The final tablet formulation then is prepared from the following components:
______________________________________Ingredient Parts by weight______________________________________1st Granulation 414.372nd Granulation 552.60Microcrystalline cellulose 73.03Sodium croscarmelose 50.00Talc 5.00Calcium stearate 5.00______________________________________
The final blend (approximately 1100 parts by weight) is employed to compress tablets which can in turn be film coated by conventional techniques.
A first granulation is prepared as described in Example 1.
A second granulation then is prepared from the following components:
______________________________________Ingredient Parts by weight______________________________________1st Granulation 414.37Eudragit L30D 363.36(30% solids)Triethyl citrate 28.74Antifoam AD emulsion 0.41Purified water 237.91______________________________________
The final tablet formulation then is prepared from the following components:
______________________________________Ingredient Parts by weight______________________________________1st Granulation 414.372nd Granulation 552.53Microcrystalline cellulose 73.10Sodium croscarmelose 50.00Talc 5.00Calcium stearate 5.00______________________________________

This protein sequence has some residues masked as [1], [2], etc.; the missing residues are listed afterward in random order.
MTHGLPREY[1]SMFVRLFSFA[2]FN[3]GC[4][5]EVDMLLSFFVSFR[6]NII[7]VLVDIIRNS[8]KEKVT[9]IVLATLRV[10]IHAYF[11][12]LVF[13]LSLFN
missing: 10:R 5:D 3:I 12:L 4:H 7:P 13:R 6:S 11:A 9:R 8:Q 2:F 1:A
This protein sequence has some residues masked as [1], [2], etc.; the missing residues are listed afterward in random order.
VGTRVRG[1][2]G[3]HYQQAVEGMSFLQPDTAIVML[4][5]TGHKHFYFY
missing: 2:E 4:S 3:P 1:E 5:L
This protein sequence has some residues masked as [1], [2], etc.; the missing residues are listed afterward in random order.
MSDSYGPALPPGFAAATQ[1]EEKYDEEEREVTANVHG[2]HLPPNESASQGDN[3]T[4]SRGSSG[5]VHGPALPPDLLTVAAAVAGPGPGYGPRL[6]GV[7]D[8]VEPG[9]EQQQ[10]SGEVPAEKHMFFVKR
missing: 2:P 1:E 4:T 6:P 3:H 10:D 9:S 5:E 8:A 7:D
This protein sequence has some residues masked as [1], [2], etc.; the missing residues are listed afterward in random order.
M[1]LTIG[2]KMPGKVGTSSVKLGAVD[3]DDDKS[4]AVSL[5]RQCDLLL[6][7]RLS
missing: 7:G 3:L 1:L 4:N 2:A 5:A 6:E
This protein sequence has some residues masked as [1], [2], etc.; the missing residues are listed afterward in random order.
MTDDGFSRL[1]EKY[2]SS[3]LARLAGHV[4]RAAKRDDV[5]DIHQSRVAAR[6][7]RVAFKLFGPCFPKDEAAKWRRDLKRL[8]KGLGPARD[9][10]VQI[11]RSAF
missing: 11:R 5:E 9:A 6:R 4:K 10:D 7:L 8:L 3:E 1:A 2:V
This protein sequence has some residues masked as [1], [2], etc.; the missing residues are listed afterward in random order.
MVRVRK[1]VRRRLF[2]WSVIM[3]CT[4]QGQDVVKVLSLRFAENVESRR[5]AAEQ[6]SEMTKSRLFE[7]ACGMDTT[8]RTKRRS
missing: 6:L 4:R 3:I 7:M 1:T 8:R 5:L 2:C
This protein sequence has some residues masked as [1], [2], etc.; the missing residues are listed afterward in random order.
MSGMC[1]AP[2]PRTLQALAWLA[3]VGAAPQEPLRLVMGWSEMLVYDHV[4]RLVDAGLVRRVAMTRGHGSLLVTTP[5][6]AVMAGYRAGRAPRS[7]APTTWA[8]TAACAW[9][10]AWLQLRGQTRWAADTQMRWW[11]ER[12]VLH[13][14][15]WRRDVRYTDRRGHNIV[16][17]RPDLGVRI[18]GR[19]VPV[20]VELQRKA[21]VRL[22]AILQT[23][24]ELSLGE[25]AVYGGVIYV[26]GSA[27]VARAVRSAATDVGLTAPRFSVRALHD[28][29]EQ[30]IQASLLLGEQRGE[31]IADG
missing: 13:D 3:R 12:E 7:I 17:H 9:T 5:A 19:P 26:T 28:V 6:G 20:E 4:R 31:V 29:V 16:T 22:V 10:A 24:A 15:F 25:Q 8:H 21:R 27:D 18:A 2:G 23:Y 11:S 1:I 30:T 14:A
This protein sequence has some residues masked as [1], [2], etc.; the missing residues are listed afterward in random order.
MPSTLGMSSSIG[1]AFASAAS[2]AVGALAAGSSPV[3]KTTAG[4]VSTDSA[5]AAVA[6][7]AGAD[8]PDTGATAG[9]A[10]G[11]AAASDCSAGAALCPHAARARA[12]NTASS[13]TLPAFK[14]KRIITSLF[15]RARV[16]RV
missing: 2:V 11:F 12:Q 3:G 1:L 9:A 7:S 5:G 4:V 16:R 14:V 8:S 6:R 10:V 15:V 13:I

The final blend (approximately 1100 part by weight) is employed to compress tablets which can in turn be film coated by conventional techniques.
Tablets prepared according to Examples 1 and 2 were evaluated for their dissolution rate at pH 7.5 employing a USP II apparatus. Six aliquots were employed. The average figures observed for % of active ingredient dissolved are as follows:
______________________________________ % Active IngredientComposition 30 minutes 60 minutes______________________________________Example 1 77.4 98.6Example 2 82.6 96.9______________________________________
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|U.S. Classification||424/470, 424/497, 424/468, 424/469|
|International Classification||A61K9/26, A61K9/00, A61K9/20, A61P3/06, A61K9/22, A61K31/19|
|Cooperative Classification||A61K9/2081, A61K31/19|
|European Classification||A61K9/20K2B, A61K31/19|
|Feb 2, 1989||AS||Assignment|
Owner name: WARNER-LAMBERT COMPANY, ANN ARBOR, MI., A DE CORP.
Free format text: ASSIGNMENT OF ASSIGNORS INTEREST.;ASSIGNORS:GHEBRE-SELLASSIE, ISAAC;IYER, UMA;FAWZI, MAHDI B.;REEL/FRAME:005038/0716;SIGNING DATES FROM 19890124 TO 19890126
|Oct 22, 1993||FPAY||Fee payment|
Year of fee payment: 4
|Feb 14, 1998||REMI||Maintenance fee reminder mailed|
|May 17, 1998||LAPS||Lapse for failure to pay maintenance fees|
|Jul 28, 1998||FP||Expired due to failure to pay maintenance fee|
Effective date: 19980520